In the 10th century, with the repopulation of the area, the church was renovated. The details of this are not fully understood, but there are indications that it amounted to general maintenance of the existing structure.

During the 13th century Inquirições, the area was identified in records establishing the existence of the parochial sanctuary.[1]

In 1562, the construction of the altar in the name of Santa Maria was completed, under the direction of the head of the Quinta da Régua, Bishop Afonso Pires.[1] In the early Middle Ages the church was the see of the Porto Bishop D. Afonso Pires, who was, upon his death buried in the apse in a Gothic tomb supported by sculptures depicting of Calvary.

The church was profoundly transformed after the 14th century, when the Bishop of Porto, Afonso Pires, selected the chapel to bury his earthly remains, "redoing the church entirely".[2][5] In addition to his sarcophagus, today located in the principal nave, there are few remnants of this changes, which (by 1643) Luís Pinto de Sousa Coutinho had integrated into his estate.[2] The new landowner was also responsible for restoring and integrating the styles of his mansion with the chapel, expanding the staircase and affixing heraldic arms on the principal façade. He also reconstructed the building, converting the medieval chapel's exterior into a 17th-century building.[2]

By the 18th century, the chapel was used as a family vault of the land owners. It was restored in the mid-20th century.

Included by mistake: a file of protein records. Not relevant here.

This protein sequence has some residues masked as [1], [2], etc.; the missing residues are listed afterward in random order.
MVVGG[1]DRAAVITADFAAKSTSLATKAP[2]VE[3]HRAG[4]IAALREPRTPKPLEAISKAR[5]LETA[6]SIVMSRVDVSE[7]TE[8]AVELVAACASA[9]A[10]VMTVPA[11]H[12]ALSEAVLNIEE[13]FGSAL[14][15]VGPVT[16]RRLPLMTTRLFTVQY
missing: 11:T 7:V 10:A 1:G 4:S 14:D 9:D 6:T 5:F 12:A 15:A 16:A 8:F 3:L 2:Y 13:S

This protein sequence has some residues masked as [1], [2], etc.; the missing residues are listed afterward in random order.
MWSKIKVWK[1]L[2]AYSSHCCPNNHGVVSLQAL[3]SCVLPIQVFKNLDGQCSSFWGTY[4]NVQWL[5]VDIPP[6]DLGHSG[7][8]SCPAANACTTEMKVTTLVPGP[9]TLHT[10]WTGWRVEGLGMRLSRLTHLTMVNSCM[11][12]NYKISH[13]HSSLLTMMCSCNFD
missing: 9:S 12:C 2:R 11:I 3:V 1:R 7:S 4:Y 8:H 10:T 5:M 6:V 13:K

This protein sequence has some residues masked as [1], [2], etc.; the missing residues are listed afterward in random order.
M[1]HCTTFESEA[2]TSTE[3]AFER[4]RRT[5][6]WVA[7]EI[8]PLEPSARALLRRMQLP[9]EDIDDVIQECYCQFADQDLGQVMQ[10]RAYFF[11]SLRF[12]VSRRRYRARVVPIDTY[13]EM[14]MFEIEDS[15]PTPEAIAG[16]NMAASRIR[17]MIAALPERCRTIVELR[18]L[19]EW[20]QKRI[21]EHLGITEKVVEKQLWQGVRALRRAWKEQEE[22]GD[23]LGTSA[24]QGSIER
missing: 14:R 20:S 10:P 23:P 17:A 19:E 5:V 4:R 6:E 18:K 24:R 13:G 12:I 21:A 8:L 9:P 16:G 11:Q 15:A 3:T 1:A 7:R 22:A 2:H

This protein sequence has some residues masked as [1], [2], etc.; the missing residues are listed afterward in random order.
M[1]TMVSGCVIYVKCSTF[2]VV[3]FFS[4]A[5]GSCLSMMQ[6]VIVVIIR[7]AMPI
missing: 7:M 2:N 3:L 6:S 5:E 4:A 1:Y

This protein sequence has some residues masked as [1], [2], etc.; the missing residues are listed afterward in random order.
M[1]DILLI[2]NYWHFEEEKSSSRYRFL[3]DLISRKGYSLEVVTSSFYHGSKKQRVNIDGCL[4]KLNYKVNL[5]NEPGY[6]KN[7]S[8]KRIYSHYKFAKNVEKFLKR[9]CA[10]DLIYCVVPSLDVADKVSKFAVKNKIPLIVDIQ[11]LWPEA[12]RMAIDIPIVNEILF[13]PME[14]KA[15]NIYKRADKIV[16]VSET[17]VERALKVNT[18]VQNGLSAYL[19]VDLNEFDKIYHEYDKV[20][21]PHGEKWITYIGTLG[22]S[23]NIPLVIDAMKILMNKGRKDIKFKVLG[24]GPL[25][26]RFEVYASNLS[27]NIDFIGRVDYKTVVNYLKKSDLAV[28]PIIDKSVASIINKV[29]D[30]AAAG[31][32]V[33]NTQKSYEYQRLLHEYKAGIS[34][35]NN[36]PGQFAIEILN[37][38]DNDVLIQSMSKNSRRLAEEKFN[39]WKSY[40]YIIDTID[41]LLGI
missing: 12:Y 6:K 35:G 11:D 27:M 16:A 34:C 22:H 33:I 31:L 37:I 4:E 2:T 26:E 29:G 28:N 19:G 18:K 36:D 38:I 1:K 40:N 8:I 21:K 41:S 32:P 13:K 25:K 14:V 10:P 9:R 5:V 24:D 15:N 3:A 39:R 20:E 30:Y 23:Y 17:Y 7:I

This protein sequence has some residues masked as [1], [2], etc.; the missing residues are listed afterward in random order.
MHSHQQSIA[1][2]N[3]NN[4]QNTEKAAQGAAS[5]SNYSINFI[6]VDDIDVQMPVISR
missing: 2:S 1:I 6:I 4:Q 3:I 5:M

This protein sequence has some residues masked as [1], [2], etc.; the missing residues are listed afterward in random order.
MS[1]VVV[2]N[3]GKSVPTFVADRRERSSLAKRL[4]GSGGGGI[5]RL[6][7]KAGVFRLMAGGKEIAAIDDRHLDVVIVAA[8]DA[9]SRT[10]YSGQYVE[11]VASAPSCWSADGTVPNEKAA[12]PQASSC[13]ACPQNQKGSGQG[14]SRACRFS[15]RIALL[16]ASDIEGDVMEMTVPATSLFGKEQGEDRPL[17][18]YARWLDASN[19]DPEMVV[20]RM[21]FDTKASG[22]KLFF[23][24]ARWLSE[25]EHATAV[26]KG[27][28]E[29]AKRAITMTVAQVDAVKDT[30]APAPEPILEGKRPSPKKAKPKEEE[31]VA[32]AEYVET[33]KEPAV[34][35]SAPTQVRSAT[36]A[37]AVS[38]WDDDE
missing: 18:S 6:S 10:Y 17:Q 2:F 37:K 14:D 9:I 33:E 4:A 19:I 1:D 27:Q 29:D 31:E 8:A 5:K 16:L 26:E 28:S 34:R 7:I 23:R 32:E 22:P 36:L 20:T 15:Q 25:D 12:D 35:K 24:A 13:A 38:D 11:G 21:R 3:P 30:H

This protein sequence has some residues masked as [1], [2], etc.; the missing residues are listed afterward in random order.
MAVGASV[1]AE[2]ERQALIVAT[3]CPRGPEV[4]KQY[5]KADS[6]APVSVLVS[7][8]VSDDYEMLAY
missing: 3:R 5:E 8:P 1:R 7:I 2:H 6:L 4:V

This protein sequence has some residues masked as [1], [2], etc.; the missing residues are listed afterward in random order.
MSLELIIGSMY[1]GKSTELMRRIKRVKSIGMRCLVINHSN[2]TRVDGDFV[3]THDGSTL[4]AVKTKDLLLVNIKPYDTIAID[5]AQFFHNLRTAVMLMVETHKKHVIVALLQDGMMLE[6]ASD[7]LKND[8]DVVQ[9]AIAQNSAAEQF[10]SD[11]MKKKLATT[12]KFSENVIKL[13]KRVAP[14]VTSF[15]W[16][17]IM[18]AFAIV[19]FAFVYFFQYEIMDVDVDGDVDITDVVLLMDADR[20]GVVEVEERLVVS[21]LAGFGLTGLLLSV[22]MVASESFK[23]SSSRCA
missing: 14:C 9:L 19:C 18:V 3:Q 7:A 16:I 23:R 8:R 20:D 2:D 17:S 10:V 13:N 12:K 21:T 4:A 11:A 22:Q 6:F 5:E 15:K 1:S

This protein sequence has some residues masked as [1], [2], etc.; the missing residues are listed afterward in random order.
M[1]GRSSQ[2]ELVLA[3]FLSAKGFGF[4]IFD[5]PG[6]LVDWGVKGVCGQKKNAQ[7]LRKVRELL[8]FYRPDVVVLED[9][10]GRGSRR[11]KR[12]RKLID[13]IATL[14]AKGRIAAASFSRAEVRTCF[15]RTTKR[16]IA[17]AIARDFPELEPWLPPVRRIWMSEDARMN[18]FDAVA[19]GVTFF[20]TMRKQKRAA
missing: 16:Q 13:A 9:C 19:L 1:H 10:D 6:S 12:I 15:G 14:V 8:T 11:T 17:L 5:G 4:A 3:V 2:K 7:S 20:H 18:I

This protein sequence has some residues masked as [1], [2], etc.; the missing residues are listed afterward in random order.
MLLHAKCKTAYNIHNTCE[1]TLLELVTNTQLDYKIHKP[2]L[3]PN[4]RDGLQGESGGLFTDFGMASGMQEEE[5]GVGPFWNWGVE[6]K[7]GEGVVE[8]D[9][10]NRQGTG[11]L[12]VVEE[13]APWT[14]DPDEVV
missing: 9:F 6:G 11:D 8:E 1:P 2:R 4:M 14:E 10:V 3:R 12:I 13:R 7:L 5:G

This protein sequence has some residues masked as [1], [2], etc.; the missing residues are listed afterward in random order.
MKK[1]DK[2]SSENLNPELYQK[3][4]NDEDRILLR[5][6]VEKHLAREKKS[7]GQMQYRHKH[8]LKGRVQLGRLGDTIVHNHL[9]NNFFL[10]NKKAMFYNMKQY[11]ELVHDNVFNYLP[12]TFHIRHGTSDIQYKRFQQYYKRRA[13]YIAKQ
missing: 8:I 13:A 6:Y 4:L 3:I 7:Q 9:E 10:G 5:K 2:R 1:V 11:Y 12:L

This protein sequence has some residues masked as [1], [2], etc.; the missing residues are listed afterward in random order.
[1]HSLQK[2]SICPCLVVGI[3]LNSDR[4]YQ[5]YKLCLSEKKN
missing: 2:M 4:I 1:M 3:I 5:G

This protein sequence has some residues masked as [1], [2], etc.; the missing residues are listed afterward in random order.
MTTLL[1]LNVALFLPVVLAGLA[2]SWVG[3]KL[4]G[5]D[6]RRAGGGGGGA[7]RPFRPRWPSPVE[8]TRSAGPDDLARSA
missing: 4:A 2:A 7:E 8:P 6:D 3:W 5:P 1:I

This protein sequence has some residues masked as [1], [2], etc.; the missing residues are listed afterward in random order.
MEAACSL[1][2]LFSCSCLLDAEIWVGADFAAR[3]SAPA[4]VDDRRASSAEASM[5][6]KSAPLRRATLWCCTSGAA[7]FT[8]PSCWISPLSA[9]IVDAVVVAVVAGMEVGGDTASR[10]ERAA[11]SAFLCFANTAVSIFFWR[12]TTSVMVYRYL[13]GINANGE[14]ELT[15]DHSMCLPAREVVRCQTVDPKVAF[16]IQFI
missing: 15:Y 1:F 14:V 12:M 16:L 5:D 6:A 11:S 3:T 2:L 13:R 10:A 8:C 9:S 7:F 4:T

On 14 September 1981, the property was transferred into the hands of the IPPAR Instituto Português do Património Arquitectónico, forerunner of the IGESPAR Instituto de Gestão do Património Arquitectónico e Arqueológico.[1]


Detail from one of the doors, with freize and pillar
The ornate Corinthian pillar dividing the apse

The chapel is located on Rua Cardoso Avelino and the Largo do Desterro, which is accessed from the Rua da Calçada, some 3.2 kilometres along the Rua da Calçada-Lamego municipal road that winds along the river (before the village bridge). It is rural area, on a semi-embankment, partially buttressed by the old convent, and the Solar dos Pintos building.[1] It is separated by a courtyard and rural road.

The chapel consists of a regular, longitudinal plan (sideways "T"), with articulated volumes covered in rounded tile. The principal entrance is the side entryway to the three nave body, which is flanked by square corner pilasters, surmounted by a small bell-tower over the door.[1] To the left, the smaller annex is actually the chapel's altar and retable, slightly recessed from the entrance (the tail of the "T"), while to the right of this structure, is the Solar dos Pintos; a larger two-story building with massive portico, surmounted by two visible windows.[1] Above the main entrance way to the chapel are three coat of arms, within square granite slabs, and two Romanesque inscriptions (on the right side of the doorway), while the whole ensemble is decorated with cornices. Access to the chapel is made by four-step staircase on either side of the building.[1]